Dramatic photos and videos showed the ominous orange light of the fire over the horizon. Here are some of them:

Flames have risen as high as 25 feet, reported The Modesto Bee. See more photos and videos from the scene:

3. Mariposa Is a Mining Town With a Gold Rush History

The Town of Mariposa’s history is cemented in the Gold Rush era.

According to, “The town of Mariposa, first settled in 1849, is the southernmost in the Gold Rush chain of towns. The streets follow the original street grid laid out by John C. Fremont in 1850. Several disastrous early fires convinced settlers to rebuild with stone, brick and adobe.”

As a result, the town is filled with historic buildings. “Consequently, many of today’s existing structures in the historic downtown had been built by the late 1850s, with most of the remaining ones completed by 1900. Because they have always been in use, the old buildings haven’t had to be restored or recreated,” reported.

Mariposa has worked hard to preserve its historic authenticity. “Mariposa has retained the small town charm of a bygone era, so you won’t see strip malls or chain stores, and Mariposa remains one of a handful of California towns without a stop light,” the site reported.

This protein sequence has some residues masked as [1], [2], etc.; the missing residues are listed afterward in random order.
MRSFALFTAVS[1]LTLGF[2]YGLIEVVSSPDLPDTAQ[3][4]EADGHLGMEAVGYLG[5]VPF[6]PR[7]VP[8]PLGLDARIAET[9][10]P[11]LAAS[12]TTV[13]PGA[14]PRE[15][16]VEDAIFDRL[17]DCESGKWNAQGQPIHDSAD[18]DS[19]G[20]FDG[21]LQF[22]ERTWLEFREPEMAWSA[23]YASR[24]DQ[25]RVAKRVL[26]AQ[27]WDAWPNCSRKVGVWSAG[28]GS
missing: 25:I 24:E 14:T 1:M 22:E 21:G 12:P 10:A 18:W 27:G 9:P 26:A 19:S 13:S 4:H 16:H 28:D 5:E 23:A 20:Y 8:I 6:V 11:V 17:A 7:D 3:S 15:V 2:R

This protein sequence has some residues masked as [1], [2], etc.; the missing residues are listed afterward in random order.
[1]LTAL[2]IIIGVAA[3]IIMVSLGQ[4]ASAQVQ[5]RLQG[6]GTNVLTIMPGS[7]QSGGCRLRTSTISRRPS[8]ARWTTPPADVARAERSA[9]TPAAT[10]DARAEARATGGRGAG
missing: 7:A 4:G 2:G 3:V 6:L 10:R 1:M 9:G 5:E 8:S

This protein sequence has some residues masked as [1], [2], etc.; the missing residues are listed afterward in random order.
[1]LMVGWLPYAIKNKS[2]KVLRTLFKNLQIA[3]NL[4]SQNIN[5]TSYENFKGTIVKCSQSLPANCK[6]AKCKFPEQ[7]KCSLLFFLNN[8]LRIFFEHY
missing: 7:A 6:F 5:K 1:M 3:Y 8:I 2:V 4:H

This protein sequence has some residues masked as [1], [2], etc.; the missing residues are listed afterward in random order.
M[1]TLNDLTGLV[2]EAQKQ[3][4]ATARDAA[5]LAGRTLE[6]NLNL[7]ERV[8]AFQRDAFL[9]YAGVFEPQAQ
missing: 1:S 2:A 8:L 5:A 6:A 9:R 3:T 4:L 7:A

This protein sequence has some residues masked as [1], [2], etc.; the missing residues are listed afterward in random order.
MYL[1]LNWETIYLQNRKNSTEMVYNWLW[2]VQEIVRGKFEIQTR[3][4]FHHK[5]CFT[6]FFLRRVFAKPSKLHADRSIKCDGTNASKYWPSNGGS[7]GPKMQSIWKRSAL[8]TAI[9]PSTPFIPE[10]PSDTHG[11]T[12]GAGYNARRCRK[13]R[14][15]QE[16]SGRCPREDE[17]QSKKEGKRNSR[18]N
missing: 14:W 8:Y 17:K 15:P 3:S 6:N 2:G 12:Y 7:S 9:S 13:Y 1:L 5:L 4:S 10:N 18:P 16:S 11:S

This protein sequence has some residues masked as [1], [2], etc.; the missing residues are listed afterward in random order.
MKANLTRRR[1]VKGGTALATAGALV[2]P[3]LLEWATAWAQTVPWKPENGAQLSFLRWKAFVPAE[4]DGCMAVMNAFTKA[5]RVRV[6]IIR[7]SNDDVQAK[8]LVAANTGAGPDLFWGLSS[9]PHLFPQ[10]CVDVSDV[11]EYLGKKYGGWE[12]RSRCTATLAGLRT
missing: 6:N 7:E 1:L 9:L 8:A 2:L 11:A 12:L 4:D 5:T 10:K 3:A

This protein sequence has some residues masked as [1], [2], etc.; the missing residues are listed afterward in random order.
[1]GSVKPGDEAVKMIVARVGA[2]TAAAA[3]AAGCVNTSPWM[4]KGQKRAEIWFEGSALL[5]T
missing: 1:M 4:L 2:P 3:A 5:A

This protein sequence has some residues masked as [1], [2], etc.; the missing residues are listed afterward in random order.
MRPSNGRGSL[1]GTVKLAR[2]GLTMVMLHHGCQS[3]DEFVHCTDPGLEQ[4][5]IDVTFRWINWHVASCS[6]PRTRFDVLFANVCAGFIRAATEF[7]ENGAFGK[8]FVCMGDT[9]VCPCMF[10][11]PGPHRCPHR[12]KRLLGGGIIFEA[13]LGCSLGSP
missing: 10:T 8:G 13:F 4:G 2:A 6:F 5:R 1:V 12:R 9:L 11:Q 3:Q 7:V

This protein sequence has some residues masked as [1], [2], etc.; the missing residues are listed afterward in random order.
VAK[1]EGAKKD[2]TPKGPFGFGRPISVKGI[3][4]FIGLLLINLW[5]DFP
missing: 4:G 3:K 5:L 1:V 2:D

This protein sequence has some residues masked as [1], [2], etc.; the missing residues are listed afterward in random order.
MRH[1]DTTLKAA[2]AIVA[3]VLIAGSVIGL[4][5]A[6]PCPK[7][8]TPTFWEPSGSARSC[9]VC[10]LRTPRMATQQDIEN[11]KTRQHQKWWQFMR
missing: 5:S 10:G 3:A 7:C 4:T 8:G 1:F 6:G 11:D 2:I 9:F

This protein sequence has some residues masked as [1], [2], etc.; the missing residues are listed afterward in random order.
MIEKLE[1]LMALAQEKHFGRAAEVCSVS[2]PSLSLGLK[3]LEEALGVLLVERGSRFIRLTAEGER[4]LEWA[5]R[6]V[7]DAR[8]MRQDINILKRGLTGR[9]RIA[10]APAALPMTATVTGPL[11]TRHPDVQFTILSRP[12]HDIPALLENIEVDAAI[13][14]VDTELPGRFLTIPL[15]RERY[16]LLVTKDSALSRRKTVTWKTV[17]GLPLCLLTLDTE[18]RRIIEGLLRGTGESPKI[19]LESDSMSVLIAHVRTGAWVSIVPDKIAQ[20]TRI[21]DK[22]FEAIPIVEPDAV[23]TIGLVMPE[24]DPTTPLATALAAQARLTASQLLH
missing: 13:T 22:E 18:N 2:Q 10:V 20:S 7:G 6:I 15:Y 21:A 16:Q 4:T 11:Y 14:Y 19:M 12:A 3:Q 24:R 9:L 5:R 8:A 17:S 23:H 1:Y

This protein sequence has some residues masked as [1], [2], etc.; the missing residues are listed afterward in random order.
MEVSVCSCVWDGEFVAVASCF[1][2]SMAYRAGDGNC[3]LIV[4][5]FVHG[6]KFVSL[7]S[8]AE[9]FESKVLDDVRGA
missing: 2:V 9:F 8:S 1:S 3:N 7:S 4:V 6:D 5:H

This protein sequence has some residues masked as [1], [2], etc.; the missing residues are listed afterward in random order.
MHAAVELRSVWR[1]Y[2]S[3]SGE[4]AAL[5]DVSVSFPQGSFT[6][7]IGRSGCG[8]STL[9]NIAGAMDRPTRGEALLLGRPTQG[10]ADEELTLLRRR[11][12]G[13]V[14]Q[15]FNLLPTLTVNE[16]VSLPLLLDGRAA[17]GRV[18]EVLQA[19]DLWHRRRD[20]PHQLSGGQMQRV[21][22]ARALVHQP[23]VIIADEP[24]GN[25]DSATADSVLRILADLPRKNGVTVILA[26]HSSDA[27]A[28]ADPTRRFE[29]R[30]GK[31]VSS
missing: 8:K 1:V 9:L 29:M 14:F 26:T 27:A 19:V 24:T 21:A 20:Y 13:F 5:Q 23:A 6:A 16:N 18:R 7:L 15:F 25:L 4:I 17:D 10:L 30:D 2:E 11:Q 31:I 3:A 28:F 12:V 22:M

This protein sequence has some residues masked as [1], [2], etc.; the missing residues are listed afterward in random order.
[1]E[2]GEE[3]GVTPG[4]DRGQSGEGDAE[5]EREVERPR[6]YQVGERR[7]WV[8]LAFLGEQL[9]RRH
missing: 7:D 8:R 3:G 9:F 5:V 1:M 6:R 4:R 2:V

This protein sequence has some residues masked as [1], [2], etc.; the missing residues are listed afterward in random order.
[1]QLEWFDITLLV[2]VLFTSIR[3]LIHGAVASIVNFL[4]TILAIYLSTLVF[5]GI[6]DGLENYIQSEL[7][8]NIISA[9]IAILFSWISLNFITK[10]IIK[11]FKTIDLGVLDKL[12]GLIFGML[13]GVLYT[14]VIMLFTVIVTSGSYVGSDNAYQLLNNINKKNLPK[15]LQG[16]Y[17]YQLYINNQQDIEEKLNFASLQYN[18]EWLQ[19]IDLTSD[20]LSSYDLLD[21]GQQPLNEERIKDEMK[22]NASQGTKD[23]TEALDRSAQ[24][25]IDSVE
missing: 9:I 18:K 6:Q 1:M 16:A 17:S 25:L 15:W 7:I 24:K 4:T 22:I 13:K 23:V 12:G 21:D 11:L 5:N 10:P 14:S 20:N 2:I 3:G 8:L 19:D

According to Ghost, “Mariposa became the last southern link in a chain of mining towns that would extend north along what is now highway 49. Mariposa Creek was the main source of gold at first until hard rock mining took over. Kit Carson and two companions discovered the Mariposa Mine in 1849 and its ore output soon outgrew the crushing capacity of the primitive mill.”

4. Mariposa County Stands in the Shadow of Yosemite & Was Called ‘The Mother of Counties’

Yosemite National Park looms large in the area around Mariposa County, which calls itself “Home of Yosemite.”

The county courthouse was completed in 1854. “The Mariposa County Courthouse is the oldest superior courthouse west of the Mississippi and the oldest courthouse in continuous use west of the Rockies,” reports

“With Yosemite National Park in Mariposa’s backyard, tourism played a role as far back as the 1870s, though it didn’t really take off until automobile travel did too. Nowadays, about four million people visit Yosemite National Park each year. Over the years, the county has become host to a wide variety of popular annual festivals. Whichever month you arrive in, you’re bound to find something fun going on,” the site says.

According to the Mariposa County website, “Mariposa County was formed before California became the 31st State in the Union. On September 9, 1850 Peter H. Burnett, the first governor of California, signed the law creating 27 original counties. At the time Mariposa County comprised one-fifth of the territory of California despite the small density of population. In following years, Merced, Madera, Fresno, Kings, Tulare, Kern and portions of Mono, Inyo, San Bernardino, Los Angeles and San Benito would all spring from ‘The Mother of Counties’ as Mariposa was christened.”

5. Maps Show the Massive Fire’s Scope

KPCC has a fire tracker that provides information on the blaze.

See a map of the fire in 3D:

Other maps showed multiple California wildfires, although none as potentially devastating as Detwiler.

Here is a perimeter map:

Here’s another view:

A live map is available here: